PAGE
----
The evaporative cooling pad is made of fibrous material woven together, similar to corrugated cardboard, with large gaps in the grooves. The pad is mounted vertically over the tunnel air intake. The bottom of the pad sits in a drain trough, and a water delivery pipe, with evenly spaced holes, runs across the top of the pad.

A circulating pump is used to pump the water from the trough at the bottom of the pad to the distribution pipe at the top of the pad. When evaporative cooling is needed, the controller activates the pump, which delivers water to the distribution pipe that trickles water down the face of the pad to wet it.

Fresh water is added into the system via a float mechanism to replenish the water that is evaporated into the air stream during the ventilation process (Figures 7–10).

Picture of an evaporative cooling pad showing the water circulating equipment, i.e., circulating pump, water filter, fresh water feed pipe, water dosing pipe along the top of pad and water collection trough along the bottom of pad.

Figure 7. Evaporative cooling pad, showing circulating pump, cooling pad, fresh water feed pipe (blue pipe) and filter.

Close-up picture of an evaporative cooling pad with water trickling down the exterior surface of the pad material.

Figure 8. Close-up of water trickling down the outside of pad surface.

Picture of an evaporative cooling pad from inside the barn. The corrugated make-up of the reddish-brown pad material is visible.

Figure 9. Inside surface of the evaporative cooling pad with the insulated door open.

Picture of the insulated doors on the inside of the barn covering the evaporative cooling pads, which prevent heat loss through the pads during the colder time of the year.

Figure 10. Insulated door closed to cover the evaporative cooling pad.

The cooling capability or efficiency of the pad system is directly related to pad type, size of pad and the air velocity allowed to pass through the pad. The cooling efficiency ranges from 55%–75% for most evaporative cooling pads. Air velocity and size of the pad are directly related to the fan's capacity. A smaller pad area means a higher air velocity through the pads. Most pad manufacturers recommend a design air velocity of 1.27-1.78 m/s (250–350 fpm) through their pads to ensure a long enough contact time between the air and the wet surface to achieve the best cooling efficiency.

The most common design problem seen with evaporative cooling systems is not enough pad area. Since the wet cooling pad presents a greater barrier to air flow than a typical tunnel inlet, designers usually increase the size of the inlet opening for the evaporative cooling pad to ensure the static pressure drop across the pad is "limited to" 7.47–22.4 Pa (0.03-0.09 in.) water column. The recommended inlet opening size is 2.5 m2 of opening/5,000 L/s (2.5 ft2 of opening/1,000 CFM).

Evaporative cooling, like all water-based cooling systems, increases the relative humidity of the air in the barn space. Ensure the relative humidity in the barn never exceeds 80% when using an evaporative cooling pad during warm weather, as this may cause the animals more distress. For example, poultry pant to shed heat at higher temperatures (25°C+). This method of controlling body temperature relies on evaporative cooling within the bird's own lungs to get rid of excess heat from its body. However, when the bird is placed in a barn with a relative humidity greater than 80%, it cannot release heat. The ability of the room air to absorb any additional moisture above 80% is slowed or lessened. Since the bird is unable to lose this excess heat, its core body temperature begins to rise.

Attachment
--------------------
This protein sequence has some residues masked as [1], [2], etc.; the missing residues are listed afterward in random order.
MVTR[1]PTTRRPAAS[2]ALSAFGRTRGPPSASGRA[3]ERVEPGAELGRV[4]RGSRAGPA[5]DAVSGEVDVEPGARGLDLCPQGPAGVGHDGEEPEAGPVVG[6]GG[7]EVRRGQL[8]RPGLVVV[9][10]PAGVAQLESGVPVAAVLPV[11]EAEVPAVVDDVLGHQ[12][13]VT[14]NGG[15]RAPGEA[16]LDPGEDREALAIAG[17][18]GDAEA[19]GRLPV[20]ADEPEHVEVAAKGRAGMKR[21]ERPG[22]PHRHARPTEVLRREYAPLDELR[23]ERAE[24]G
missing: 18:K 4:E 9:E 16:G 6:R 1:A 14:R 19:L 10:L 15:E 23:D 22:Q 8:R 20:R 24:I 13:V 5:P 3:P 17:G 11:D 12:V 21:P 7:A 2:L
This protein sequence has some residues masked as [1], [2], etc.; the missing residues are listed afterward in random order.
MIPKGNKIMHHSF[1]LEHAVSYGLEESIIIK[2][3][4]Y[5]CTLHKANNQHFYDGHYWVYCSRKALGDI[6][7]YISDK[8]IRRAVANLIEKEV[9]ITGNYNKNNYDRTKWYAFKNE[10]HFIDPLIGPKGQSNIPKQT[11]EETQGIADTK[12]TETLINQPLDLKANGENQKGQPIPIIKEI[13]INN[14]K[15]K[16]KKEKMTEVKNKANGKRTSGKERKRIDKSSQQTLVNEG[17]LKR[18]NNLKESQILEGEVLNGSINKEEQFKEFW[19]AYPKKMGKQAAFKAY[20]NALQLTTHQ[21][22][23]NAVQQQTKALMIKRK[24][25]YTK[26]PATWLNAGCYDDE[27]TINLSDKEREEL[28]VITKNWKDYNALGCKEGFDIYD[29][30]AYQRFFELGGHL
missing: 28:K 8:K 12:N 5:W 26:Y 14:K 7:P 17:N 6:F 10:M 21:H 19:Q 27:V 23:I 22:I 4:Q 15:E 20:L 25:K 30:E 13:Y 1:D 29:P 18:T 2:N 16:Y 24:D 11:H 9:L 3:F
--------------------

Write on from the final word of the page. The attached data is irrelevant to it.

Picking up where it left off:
Operation

With a recirculating pump system, the most important factor to monitor is the small holes in the distribution pipe along the top of the evaporative cooling pad. Ensure these holes are not plugged and allow water to continually flow evenly across the pad, as this is essential for good cooling performance. If the pad is always streaking or there are dry spots on the pad, the distribution system likely needs cleaning and/or flushing.

Common reasons for a pad becoming plugged:

  • High mineral content of feed water. This can result in mineral deposits or scale forming on the pad. To avoid this problem, treat the water used for the evaporative cooling pad through a water softener to remove the minerals.
  • Algae growth. Since the pad is made of organic material and kept in a warm moist state, algae have a chance to grow on the pad and in the water collection sump. It is highly recommended to allow the pad to dry out at least once daily. Add approved algaecides to the collection sump to discourage algae growth: check with the manufacturer for a list of approved products.

The pad materials decay over time due to the repeated wet/dry cycles and should be replaced every couple of years. Some corrugated plastic pad materials have been tested to determine if they would provide a longer-lasting term alternative to current cardboard pads. These pads would not promote algae growth since the plastic is non-organic. The performance of the plastic pads, in terms of water evaporation, was not as good as the cardboard pads.

Winter Maintenance

Completely drain the evaporative cooling systems before freezing temperatures arrive to prevent damage to the piping and pump.

To protect the pad materials from damage caused by ultraviolet light, snow, ice, etc., during the winter months when it is not in use, place a watertight protective structure over the outside of the pad (Figure 11).

Picture of evaporative cooling pads with an exterior weather protection curtain (white curtain) that is partially closed.

Figure 11. Evaporative cooling pads with protective covers (white tarp material) partially closed

To prevent moisture migration and heat loss through the pad from inside the barn during colder temperatures, install air-tight, insulated panels on the inside of the tunnel inlets opening (see Figure 10).

Tunnel ventilation and evaporative cooling systems are effective methods for relieving heat stress and enhancing animal performance in hot weather. Both systems require careful design, operation and regular maintenance in order to make them work effectively.